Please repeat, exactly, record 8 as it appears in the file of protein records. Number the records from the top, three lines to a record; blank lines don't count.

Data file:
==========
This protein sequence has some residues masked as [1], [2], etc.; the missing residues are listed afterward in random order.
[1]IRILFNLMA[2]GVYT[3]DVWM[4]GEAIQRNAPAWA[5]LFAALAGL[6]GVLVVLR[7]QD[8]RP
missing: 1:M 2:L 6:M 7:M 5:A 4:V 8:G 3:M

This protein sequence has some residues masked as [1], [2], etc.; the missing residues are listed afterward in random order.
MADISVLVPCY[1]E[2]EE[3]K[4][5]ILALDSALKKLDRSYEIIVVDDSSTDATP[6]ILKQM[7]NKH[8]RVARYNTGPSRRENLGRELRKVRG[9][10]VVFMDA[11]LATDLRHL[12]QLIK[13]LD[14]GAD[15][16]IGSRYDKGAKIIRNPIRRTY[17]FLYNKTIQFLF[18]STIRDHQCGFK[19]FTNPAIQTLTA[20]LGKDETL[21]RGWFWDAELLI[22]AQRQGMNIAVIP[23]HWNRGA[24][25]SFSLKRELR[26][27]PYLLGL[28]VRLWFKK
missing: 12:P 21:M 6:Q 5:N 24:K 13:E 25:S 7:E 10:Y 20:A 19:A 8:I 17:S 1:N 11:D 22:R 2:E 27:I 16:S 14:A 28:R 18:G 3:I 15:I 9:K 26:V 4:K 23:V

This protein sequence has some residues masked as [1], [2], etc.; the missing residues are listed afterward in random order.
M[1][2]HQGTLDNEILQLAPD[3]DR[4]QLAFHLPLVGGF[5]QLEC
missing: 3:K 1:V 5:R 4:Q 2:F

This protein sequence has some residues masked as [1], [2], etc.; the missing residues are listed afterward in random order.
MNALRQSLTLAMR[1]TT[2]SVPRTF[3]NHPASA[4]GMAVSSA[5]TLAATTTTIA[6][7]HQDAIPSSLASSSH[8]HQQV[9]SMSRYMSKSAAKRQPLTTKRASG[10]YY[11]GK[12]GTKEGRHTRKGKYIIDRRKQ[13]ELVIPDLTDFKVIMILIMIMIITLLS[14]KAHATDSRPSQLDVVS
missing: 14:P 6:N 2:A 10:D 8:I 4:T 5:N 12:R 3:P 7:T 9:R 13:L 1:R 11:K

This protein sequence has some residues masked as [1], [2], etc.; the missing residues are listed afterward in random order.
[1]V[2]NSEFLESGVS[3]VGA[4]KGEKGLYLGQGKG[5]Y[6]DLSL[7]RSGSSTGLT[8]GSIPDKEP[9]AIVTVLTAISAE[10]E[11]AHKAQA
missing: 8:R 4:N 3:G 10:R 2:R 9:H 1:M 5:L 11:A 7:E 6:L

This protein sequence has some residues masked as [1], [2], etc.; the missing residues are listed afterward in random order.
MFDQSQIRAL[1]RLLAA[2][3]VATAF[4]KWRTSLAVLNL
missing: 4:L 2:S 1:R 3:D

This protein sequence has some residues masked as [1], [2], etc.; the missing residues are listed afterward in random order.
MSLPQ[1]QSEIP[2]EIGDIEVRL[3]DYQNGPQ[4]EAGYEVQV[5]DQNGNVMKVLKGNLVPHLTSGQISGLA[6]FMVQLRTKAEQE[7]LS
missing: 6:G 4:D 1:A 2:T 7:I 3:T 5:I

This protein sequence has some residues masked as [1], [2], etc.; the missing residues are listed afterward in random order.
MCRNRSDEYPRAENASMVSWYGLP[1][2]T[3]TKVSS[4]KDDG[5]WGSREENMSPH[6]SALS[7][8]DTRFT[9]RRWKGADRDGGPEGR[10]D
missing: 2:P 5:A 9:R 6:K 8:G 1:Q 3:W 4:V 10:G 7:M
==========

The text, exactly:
This protein sequence has some residues masked as [1], [2], etc.; the missing residues are listed afterward in random order.
MCRNRSDEYPRAENASMVSWYGLP[1][2]T[3]TKVSS[4]KDDG[5]WGSREENMSPH[6]SALS[7][8]DTRFT[9]RRWKGADRDGGPEGR[10]D
missing: 2:P 5:A 9:R 6:K 8:G 1:Q 3:W 4:V 10:G 7:M